BaileNuachtAithisc an Taoisigh

Remarks by Taoiseach at Statuary Hall, US Capitol, Wednesday 18 May 2016


Remarks by Taoiseach at Statuary Hall, US Capitol,
Wednesday 18 May 2016

It is a great honour and pleasure for me to address you here in this most historic hall in this magnificent building which stands as an extraordinary beacon of democracy, not just in this country but all around the globe.
I want to thank in particular the members from both sides of the aisle in both Houses of Congress who have joined with us this evening. Your ongoing support and friendship is one of the great cornerstones of the unique relationship between Ireland and the United States.
I want to acknowledge the many members of the ‘Friends of Ireland’ so ably led by Congressmen King and Neal- it was a great pleasure to welcome them along with Congressmen Donovan, Katko, Higgins and Fitzpatrick as well as Senator Markey to Dublin in March.
Their presence representing this Congress was a wonderful symbol of the deep ties that have linked this assembly and Ireland from the earliest days of your republic to the establishment of our own.
I am very proud to be here representing Ireland’s new Partnership Government, which took office just over a week ago. We have a clear ambition as a Government - to combine all our talents to build a strong economy and deliver a fair society for communities throughout Ireland.
Our partnership with the United States will continue to be a cornerstone of peace and prosperity on the island of Ireland.
Here, as we look around Statuary Hall, we have evidence of the deep links that go back to the days of the ‘Founding Fathers’ all around us - Charles Carroll representing Maryland whose grandfather came from Offaly and was the only Catholic to sign the Declaration of Independence.
He is in good company: Senator Shields representing Illinois was born in Tyrone in 1810. President Reagan whose forefathers came from Tipperary. John McLoughlin, the ‘Father of Oregon’ whose grandfather left Donegal in the early 18th century and President Andrew Jackson whose parents came from Co Antrim, to mention just a few.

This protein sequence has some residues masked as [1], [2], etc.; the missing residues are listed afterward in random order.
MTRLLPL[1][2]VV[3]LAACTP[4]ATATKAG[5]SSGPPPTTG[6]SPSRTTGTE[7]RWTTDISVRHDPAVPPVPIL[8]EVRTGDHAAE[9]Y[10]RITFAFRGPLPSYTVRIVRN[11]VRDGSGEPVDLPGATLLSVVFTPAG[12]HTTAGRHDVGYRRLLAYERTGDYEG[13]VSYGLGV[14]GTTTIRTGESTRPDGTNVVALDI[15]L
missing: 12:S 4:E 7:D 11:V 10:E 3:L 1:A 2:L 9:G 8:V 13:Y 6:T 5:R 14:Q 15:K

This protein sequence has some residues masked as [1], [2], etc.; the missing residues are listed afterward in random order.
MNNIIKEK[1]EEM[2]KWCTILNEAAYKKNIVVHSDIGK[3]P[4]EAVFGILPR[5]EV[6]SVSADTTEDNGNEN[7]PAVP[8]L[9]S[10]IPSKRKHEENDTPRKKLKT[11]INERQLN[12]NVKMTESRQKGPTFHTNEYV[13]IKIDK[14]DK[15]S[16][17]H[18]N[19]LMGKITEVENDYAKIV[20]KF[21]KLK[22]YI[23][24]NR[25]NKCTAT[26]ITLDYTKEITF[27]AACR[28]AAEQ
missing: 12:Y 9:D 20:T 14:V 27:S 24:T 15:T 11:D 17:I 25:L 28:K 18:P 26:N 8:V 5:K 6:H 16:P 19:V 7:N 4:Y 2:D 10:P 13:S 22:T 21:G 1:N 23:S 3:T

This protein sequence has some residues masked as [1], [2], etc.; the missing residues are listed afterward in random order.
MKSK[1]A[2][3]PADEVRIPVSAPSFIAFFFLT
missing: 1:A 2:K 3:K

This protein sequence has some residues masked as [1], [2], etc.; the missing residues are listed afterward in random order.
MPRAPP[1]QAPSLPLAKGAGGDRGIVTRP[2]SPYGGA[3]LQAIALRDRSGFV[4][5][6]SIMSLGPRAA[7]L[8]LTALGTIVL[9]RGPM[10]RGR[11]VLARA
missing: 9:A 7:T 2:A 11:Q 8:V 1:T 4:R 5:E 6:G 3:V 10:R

When President Kennedy visited Ireland in 1963 he was accompanied by Congressman Eddie Boland of Springfield Massachusetts- a predecessor of Richie Neal’s in fact.
During the President’s historic visit he asked Congressman Boland to stand up and be acknowledged, saying that he was there representing the 85 Members of the House who were of Irish descent.
Now as you all know this country has changed greatly since 1963, as has Ireland, but I am pleased to say that there are still at least 85 members of the House of Irish descent so we are still holding our own as well as being well represented in the Senate.
Your ongoing affection for and interest in Ireland, and that of your many predecessors, played a key role in bringing peace to Northern Ireland.
We will always hold in the highest regard those who did so much in the cause of a lasting and just peace, great figures like Speaker Tip O’Neill, as well as Senators Ted Kennedy, Pat Moynihan and George Mitchell.
The leaders of the 1916 Rising were of course heavily influenced by the United States, and many had spent time in the United States.
The very language used in the ‘Proclamation of the Irish Republic’ drew heavily on your own ‘Declaration of Independence’; and made explicit reference to our Diaspora in the famous phrase “our exiled children in America”.
It is therefore fitting that so many events, large and small, to mark this anniversary have taken place across this country, shaped and led by the many descendants of those exiled sons and daughters of Ireland.
This evening’s event and the tree planting on the grounds of the Capitol are undoubtedly two of the highlights of this commemorative programme.
This has been a very short visit to Washington DC but I want to reiterate my deep appreciation for the warmth of the welcome here this evening.
As you know the celebrations will continue with ‘Ireland 100’, a three week festival at the Kennedy Center which I had the great pleasure of officially opening last night alongside another great Irish American, Vice president Joe Biden.
The Festival will showcase the best of Irish culture through music, dance, theatre, literature and so much more and I do hope you will be able to attend some of the performances over the next weeks.
Go raibh maith agat.